This resource guide is intended to help advocates and local leaders:
- Advocate for lawmakers and election officials to make common-sense improvements to current voter removal practices and the safeguards they have in place to protect eligible voters and
- Spot and oppose bad bills that increase the likelihood that eligible voters will be wrongfully removed from the rolls before election day.
When a state or county conducts a program to systematically remove people from its list of registered voters, this is called “voter list maintenance.” When done correctly, these programs can increase the accuracy of voter rolls by removing people who pass away, no longer live in the state, or have become ineligible for other reasons. However, the lack of clear and uniform standards for list maintenance has resulted in inconsistent standards from state to state and poorly developed “voter purge” programs have often led to the mass disenfranchisement of eligible voters, disproportionately impacting voters of color, low-income voters, and young people.
State legislatures should amend their list maintenance laws to protect eligible voters against wrongful and discriminatory voter purges and create more transparent and more accurate removal practices, with better notice to voters in their states. The section on best practices for list maintenance walks through the key provisions that good list maintenance legislation should contain. If you wish to advocate for your state legislature to adopt one or more of these provisions, we have provided examples from different states to serve as a starting point for your state’s legislation.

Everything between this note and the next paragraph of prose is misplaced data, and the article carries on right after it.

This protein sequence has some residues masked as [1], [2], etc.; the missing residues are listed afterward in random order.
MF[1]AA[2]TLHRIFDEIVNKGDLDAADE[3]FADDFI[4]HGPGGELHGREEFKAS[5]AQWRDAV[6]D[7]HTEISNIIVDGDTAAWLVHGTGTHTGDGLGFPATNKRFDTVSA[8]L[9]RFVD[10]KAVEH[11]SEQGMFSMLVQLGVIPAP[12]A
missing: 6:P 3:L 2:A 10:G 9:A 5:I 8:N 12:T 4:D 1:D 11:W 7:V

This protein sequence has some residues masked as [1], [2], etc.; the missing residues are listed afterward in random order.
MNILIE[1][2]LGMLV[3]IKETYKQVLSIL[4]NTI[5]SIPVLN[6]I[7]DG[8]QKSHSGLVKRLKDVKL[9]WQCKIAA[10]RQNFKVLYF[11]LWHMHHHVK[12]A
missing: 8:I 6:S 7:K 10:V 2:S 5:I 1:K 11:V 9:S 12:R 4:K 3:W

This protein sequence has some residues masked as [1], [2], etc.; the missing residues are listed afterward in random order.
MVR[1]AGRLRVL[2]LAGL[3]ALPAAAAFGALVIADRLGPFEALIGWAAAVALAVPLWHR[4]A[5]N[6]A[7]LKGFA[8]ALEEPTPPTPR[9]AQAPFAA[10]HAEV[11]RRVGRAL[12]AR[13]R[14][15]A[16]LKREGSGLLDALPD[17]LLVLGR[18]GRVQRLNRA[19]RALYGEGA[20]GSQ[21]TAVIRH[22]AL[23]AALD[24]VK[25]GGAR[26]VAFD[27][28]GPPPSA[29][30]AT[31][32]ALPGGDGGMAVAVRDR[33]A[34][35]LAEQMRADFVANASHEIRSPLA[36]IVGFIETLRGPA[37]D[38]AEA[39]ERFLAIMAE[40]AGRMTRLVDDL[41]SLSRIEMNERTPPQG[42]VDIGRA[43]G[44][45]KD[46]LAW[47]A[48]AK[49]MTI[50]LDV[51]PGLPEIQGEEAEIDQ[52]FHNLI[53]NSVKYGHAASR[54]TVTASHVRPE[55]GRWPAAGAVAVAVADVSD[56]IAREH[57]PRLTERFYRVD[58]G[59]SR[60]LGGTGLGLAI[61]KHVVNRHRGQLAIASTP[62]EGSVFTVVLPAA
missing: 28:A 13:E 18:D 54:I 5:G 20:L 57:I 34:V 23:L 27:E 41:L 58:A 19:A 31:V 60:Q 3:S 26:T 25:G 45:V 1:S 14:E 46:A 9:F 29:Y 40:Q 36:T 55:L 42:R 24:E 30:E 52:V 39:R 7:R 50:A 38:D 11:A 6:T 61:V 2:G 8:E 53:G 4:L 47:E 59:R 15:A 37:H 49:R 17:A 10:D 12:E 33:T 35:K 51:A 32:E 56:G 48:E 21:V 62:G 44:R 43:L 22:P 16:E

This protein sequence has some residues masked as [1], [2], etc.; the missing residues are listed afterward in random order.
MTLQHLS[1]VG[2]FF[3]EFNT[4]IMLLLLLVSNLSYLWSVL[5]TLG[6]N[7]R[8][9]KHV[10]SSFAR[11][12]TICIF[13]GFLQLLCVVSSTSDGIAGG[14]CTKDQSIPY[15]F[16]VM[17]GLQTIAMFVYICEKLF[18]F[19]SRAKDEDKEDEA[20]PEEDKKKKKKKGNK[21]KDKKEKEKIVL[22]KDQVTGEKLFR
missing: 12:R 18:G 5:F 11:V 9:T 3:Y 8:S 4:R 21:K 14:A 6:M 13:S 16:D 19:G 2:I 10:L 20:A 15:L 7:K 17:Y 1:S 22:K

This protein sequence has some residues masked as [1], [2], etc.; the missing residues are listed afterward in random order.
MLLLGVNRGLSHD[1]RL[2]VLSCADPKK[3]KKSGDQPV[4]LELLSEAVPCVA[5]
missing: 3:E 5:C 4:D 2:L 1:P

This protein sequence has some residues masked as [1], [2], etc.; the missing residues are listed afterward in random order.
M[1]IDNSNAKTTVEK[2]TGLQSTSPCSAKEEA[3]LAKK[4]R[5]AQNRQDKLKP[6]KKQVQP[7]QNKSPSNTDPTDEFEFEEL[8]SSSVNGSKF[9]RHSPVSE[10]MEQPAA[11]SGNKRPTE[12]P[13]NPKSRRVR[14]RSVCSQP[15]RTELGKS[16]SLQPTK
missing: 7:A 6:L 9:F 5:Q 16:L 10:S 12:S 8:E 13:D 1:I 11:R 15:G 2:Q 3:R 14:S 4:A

The section on how to spot a bad list maintenance bill is intended to serve as a watchlist for legislation that, whether intentionally or inadvertently, makes wrongful voter purges more likely to occur. Once again, we have provided examples of bad bills from various states to make it easier to spot similar tactics if they turn up in your own state’s legislative session.
For a more in-depth analysis of voter removal practices and safeguards, please refer to Dēmos’ report, Protecting Voter Registration: An Assessment of Voter Purge Policies in Ten States.